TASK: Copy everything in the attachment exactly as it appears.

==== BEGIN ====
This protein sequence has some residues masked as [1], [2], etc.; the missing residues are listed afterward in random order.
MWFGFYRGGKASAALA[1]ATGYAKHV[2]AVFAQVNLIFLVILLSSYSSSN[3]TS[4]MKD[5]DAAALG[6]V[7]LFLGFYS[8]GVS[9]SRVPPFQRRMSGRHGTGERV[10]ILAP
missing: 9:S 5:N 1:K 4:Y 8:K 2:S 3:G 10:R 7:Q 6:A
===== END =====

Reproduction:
This protein sequence has some residues masked as [1], [2], etc.; the missing residues are listed afterward in random order.
MWFGFYRGGKASAALA[1]ATGYAKHV[2]AVFAQVNLIFLVILLSSYSSSN[3]TS[4]MKD[5]DAAALG[6]V[7]LFLGFYS[8]GVS[9]SRVPPFQRRMSGRHGTGERV[10]ILAP
missing: 9:S 5:N 1:K 4:Y 8:K 2:S 3:G 10:R 7:Q 6:A